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Turkey hunting with the model 1897

Discussion in 'Hunting' started by buck460XVR, Apr 19, 2019.

  1. buck460XVR

    buck460XVR Member

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    When my dad returned home after his stint with the Marines in the South Pacific, one of the first things he did was buy a good shotgun. It was used and almost 30 years old when he bought it in 1945. It was his only firearm for a dozen years and he used it for upland game and deer. When I turned 12 in 1966, I used it for hunting deer also, since the rifles(other than his) went to my mom and two sisters that also hunted. He continued to use it for Pheasants/grouse and waterfowl up until the mid seventies when he bought himself a model 1100. It then sat in his closet until he died and I inherited it. Just for old times sake and in his memory(he's been gone for 14 years), I still occasionally use it for pheasants and turkey. Since it only shoots 2 3/4" shells, turkeys gotta be pretty close. This one today was a 12 yards in the pourin' rain. I didn't think it was too bad for a 65 year old guy using a 102 year old gun.

    57387414_10215646671174277_3544074869400403968_n.jpg?_nc_cat=101&_nc_ht=scontent-ort2-2.jpg
     
  2. Shanghai McCoy

    Shanghai McCoy Member

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    Nice bird and a great story. :thumbup:
     
  3. FL-NC

    FL-NC Member

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    Very cool.
     
  4. 22250Rem

    22250Rem Member

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    Congrats, and it's a very special experience because you used your dad's old model '97. I've known lots of experienced turkey hunters who used 2 3/4" shells because their old guns couldn't use anything bigger but they still bag turkeys. Couple friends of mine had Model 97's when we were teenagers and I've always considered those things to be special and to score high on the "coolness factor".
     
  5. Bones741

    Bones741 Member

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    Ain't the size of the shell, it's how ya use it!:thumbup:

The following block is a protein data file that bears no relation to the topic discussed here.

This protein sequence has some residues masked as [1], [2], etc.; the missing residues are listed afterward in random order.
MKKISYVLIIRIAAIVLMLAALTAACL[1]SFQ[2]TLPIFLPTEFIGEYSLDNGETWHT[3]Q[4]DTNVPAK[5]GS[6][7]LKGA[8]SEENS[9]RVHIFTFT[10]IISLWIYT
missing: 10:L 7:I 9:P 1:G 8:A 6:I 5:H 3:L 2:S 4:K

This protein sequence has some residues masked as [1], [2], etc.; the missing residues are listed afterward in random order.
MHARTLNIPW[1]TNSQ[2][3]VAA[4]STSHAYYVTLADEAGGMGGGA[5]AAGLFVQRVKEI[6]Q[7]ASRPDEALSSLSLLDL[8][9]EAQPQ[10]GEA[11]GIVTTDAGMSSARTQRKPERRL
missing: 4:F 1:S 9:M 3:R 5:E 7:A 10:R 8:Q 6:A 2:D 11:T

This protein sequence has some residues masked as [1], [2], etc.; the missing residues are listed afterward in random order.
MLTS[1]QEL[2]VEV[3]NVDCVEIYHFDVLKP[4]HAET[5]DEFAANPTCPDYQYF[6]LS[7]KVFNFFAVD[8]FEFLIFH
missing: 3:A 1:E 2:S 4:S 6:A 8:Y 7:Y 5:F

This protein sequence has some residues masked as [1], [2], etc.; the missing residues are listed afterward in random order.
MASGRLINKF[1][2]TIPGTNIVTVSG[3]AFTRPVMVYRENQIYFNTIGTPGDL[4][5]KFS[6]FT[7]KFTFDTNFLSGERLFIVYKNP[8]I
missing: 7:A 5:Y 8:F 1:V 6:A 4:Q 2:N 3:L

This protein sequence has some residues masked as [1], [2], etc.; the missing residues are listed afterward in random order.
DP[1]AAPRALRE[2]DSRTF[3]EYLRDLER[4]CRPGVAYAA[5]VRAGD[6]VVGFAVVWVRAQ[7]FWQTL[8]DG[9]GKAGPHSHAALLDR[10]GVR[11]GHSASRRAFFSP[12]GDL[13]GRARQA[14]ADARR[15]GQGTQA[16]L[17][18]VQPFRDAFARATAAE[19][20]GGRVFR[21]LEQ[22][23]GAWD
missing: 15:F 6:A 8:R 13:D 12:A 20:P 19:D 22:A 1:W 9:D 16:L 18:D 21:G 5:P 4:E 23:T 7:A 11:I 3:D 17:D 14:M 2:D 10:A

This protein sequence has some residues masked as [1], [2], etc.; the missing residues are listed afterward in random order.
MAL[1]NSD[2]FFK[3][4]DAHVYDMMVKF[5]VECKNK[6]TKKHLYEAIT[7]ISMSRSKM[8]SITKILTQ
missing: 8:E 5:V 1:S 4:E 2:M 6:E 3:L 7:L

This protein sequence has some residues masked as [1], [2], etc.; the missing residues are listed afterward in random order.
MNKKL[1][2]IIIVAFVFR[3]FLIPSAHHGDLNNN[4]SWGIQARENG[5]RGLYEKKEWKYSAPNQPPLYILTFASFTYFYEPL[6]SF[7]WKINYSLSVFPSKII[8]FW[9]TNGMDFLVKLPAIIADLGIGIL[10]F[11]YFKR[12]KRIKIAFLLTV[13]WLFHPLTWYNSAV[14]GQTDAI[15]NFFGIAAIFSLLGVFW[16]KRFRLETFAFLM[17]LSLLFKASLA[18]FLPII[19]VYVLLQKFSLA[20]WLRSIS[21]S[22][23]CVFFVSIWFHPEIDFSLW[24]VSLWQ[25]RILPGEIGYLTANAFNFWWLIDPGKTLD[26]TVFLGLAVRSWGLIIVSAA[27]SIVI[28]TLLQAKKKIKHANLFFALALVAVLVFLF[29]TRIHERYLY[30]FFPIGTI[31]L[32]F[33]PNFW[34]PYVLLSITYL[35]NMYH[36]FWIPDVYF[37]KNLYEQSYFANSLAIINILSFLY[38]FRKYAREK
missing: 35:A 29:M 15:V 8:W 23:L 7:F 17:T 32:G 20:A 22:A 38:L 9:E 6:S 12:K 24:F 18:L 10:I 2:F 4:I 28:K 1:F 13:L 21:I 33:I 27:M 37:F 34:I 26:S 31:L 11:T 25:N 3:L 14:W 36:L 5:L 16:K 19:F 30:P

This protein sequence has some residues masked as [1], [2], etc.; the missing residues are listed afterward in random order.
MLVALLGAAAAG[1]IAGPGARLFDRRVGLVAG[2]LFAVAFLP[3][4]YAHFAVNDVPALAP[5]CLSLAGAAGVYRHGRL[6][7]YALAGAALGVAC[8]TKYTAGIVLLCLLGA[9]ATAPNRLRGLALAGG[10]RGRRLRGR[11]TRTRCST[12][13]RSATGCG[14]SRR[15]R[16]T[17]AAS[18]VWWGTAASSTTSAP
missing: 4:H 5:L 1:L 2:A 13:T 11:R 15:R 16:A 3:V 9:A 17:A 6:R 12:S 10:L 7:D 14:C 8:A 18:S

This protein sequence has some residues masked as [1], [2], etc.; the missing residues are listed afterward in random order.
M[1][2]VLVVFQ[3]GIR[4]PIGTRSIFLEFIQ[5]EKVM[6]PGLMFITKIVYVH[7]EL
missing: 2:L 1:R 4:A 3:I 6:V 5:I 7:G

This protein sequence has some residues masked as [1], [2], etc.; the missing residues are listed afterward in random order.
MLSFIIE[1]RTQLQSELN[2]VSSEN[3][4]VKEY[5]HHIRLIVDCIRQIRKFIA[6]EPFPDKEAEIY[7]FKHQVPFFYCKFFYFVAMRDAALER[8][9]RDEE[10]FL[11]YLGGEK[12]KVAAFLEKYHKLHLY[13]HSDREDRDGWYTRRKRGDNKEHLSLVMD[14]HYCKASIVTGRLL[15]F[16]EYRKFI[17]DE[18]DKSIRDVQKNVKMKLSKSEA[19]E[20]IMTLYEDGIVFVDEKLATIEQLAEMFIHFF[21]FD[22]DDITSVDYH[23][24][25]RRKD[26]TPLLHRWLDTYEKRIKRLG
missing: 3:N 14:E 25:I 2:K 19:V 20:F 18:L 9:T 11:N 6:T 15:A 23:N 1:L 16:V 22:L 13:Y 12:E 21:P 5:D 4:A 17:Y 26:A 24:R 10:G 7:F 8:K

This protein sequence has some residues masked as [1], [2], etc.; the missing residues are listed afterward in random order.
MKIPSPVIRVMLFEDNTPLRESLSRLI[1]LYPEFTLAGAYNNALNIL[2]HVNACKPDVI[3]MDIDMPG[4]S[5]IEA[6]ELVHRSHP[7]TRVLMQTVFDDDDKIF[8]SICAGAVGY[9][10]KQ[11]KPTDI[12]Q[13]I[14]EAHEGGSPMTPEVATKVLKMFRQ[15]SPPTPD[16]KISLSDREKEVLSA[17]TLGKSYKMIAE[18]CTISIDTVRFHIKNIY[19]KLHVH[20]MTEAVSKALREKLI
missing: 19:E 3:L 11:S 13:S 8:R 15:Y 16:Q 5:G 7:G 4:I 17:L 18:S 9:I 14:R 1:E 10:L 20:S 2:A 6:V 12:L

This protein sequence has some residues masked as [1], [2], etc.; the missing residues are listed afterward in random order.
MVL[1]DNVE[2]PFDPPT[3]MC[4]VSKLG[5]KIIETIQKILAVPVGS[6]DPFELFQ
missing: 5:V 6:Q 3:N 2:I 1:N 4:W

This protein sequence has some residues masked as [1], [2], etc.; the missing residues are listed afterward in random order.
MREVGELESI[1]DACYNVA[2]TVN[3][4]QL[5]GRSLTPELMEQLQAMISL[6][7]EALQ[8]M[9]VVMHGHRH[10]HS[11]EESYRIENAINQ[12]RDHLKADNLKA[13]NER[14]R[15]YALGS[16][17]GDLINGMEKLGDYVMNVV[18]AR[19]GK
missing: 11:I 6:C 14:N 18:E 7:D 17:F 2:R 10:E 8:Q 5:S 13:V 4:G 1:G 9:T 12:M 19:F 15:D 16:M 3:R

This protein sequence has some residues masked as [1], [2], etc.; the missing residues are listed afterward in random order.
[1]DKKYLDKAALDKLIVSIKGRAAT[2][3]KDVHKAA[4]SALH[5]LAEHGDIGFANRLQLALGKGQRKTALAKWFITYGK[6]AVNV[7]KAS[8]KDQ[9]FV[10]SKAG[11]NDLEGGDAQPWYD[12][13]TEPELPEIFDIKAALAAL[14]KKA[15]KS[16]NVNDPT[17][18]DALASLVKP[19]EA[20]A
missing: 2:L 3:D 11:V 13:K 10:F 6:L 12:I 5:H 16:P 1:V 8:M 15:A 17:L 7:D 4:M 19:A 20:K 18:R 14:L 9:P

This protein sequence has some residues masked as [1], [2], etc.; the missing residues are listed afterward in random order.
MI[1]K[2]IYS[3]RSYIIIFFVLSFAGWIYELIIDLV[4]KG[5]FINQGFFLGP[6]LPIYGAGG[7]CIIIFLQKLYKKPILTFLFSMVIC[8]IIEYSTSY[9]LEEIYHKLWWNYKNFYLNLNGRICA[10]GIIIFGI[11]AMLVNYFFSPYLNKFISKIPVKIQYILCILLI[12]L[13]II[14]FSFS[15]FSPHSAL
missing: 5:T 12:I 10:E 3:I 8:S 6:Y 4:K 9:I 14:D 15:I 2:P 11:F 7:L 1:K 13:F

That's a great story, thanks for sharing. Job well done.
     
    Patocazador likes this.
  6. Duster340

    Duster340 Member

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    Love it!
     
  7. ridgerunner1965

    ridgerunner1965 Member

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    my dad and his dad both hunted with 97's. dads was a 16 ga and gpas was a 12.

    dad used to tell stories of when him and gpa would drive out to the Dakotas in the 50's to hunt pheasant. he said the pheasant would flush from roadside ditches so numerous they would block out the sun.

    dad said they would fill the trunk of their 40's chevy with pheasant and then return home to Wisconsin. later pheasant were plentiful in Wisconsin and they hunted them there also.

    dad a few years ago returned from a trip back home with gpas 97. it was a wreck. stocks cracked and taped up, no blueing. meanwhile dads 16 ga was in very nice condition,almost like new.

    when I asked him about the difference, he told me. he said one day gpa was going to take his gun to be refinished and accidently took dads gun by mistake. whoever did the refinish did a very nice job.i hunted with that gun a lot when I was a kid and its still in very nice condition.

    I took gpas gun to a gunsmith and had him refurb it. handed it to dad during thanksgiving dinner. after examining it. and saying thanks, he handed it back to me. he said I would have more use for it than he would. we both were very touched.
     
  8. MacAR

    MacAR Member

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    Hills of Home: The Ozarks
    Great story and great bird, Buck! I wish I'd have taken a picture of the tom my ol' 97 bagged for me this spring. I have had the old girl for quite some time now, and it has done yeoman duty around the farm through the years. Many possums, coons, groundhogs, and other manner of feathered or furred varmints have fallen to it. Shot lots of squirrels and rabbits with it, and usually fill one doe tag with it each year. Mine was made in 1914, so about the same age as yours, and looks every bit of its age. Still works real good. Do most of my hunting and pest control with 1 1/4oz of #4's or #6's. Deer get #1 or #4 buck. Seems to get the job done, despite what the gun hacks say.

    Mac
     
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